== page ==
Popular Mechanics recently investigated the forensics of the zombie head shot:
Dr. Steven Schlozman, has written extensively about the brain function of undead zombies (as opposed to voodoo victim zombies). He’s co-director of Medical Student Education in Psychiatry at Harvard Medical School and, much more importantly, on the advisory board of the Zombie Research Society.
His self-appointed mission is to use zombie fiction to help teach people about the way the human brain works. One of the useful points he makes is that, contrary to the idea that the brain stem (medulla oblongata) must be destroyed in order to destroy a zombie, their behavior indicates that several parts of their brains are still functioning in a coordinated way. They hear noise, stagger toward it and attack the target on sight. These are sure signs that the zombie frontal lobe is active enough to process sensory input through the thalamus. Of course, the frontal lobe must be damaged because the zombie acts on base impulses, like pursuing and eating other people. Other brain damage accounts for the lack of motor coordination and general poor manners.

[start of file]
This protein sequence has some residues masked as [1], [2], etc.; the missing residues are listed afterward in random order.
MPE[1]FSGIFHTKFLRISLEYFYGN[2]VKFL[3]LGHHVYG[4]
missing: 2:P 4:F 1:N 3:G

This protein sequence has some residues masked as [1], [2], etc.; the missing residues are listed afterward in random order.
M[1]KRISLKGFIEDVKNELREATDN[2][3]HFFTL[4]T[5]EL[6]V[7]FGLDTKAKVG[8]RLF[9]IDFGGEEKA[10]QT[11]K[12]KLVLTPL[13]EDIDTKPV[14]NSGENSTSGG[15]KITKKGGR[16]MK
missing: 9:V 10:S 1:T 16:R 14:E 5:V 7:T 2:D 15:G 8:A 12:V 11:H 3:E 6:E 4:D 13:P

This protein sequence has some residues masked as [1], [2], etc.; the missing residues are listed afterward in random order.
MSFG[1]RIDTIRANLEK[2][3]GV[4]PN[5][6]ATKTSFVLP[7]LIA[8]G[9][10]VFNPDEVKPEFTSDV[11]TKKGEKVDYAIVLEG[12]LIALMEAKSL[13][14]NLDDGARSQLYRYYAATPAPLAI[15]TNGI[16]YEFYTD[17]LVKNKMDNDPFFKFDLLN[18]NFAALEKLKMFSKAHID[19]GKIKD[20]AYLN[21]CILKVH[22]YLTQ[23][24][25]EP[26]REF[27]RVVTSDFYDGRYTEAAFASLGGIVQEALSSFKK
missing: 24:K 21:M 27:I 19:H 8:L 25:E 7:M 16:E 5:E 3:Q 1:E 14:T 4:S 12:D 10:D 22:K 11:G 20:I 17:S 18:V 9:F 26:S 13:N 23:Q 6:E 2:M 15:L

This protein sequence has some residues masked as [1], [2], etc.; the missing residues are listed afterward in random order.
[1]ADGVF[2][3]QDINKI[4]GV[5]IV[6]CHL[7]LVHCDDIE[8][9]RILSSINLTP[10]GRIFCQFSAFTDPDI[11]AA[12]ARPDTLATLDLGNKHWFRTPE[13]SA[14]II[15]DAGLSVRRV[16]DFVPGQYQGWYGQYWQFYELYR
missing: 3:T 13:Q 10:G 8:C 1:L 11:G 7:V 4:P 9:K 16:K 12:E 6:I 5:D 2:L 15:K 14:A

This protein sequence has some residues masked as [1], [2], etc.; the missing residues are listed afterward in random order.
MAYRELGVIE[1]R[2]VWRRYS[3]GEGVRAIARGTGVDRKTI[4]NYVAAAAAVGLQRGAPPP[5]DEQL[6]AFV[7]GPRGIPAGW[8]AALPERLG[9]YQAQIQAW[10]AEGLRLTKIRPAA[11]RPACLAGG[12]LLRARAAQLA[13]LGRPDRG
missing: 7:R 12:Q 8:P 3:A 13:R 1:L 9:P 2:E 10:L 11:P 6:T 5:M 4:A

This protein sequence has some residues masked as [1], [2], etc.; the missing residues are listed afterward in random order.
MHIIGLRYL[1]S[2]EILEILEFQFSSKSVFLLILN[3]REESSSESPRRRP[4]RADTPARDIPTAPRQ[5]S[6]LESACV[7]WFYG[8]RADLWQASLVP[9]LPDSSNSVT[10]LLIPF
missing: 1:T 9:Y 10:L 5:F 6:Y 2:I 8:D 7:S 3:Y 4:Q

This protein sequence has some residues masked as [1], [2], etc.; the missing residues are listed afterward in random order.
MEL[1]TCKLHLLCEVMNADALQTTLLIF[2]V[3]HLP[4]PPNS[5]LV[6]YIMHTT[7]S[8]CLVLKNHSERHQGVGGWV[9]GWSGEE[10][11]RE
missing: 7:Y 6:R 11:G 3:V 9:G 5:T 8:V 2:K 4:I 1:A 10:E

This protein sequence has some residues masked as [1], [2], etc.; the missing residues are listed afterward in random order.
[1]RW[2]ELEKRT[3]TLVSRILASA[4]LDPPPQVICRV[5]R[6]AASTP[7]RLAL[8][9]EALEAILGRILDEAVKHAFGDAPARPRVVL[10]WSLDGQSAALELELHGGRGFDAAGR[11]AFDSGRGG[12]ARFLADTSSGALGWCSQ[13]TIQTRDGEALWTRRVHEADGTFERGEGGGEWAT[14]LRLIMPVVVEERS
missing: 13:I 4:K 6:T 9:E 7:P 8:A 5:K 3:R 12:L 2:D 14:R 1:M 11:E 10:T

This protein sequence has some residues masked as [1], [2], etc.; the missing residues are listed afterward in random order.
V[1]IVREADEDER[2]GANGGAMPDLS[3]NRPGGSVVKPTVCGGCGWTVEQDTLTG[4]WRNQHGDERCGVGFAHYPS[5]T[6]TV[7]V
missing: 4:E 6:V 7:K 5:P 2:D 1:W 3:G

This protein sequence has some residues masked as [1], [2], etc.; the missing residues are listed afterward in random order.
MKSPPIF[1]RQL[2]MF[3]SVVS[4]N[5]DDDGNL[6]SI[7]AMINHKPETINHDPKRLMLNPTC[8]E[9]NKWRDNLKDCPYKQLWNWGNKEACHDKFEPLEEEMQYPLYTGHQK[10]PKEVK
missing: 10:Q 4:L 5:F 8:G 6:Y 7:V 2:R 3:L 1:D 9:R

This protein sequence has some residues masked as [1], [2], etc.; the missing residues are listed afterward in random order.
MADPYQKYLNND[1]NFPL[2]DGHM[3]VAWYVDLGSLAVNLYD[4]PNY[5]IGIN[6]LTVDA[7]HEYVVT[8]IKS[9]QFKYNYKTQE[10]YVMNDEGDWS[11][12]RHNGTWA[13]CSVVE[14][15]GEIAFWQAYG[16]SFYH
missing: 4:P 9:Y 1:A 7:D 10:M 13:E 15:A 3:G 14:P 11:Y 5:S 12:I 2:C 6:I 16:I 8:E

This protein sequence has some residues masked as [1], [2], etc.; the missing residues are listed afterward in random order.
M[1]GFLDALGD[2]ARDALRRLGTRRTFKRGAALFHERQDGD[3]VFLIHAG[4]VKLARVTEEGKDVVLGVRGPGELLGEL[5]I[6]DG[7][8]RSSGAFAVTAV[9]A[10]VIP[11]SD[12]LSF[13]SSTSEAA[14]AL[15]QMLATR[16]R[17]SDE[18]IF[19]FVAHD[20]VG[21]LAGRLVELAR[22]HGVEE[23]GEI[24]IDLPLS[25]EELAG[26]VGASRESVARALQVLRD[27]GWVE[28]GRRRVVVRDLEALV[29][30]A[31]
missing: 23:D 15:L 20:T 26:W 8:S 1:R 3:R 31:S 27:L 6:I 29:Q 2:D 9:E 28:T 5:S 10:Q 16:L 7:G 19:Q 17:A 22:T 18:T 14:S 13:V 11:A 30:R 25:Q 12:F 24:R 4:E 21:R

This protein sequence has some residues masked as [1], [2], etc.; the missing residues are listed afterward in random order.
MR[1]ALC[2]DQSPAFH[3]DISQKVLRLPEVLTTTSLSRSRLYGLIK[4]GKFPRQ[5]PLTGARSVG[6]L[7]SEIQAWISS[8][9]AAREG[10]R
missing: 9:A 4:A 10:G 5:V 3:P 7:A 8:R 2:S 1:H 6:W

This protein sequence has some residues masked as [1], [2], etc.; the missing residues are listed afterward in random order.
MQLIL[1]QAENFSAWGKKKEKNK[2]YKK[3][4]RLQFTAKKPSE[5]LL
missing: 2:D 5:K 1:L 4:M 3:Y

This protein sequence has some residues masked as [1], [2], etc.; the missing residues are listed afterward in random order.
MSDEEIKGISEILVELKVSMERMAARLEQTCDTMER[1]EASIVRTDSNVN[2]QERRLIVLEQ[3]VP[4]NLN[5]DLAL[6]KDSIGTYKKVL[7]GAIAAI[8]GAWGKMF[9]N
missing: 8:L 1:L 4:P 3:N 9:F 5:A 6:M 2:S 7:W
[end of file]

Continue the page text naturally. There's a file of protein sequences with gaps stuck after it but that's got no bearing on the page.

The good news here for zombie apocalypse survivors—and defenders of the logic of zombie shows—is that damage to other parts of the brain could put a zombie down for good.
Shoot the head. Kill the ghoul. And here’s a Harvard medical professor (and a survey of the published literature) to tell you why.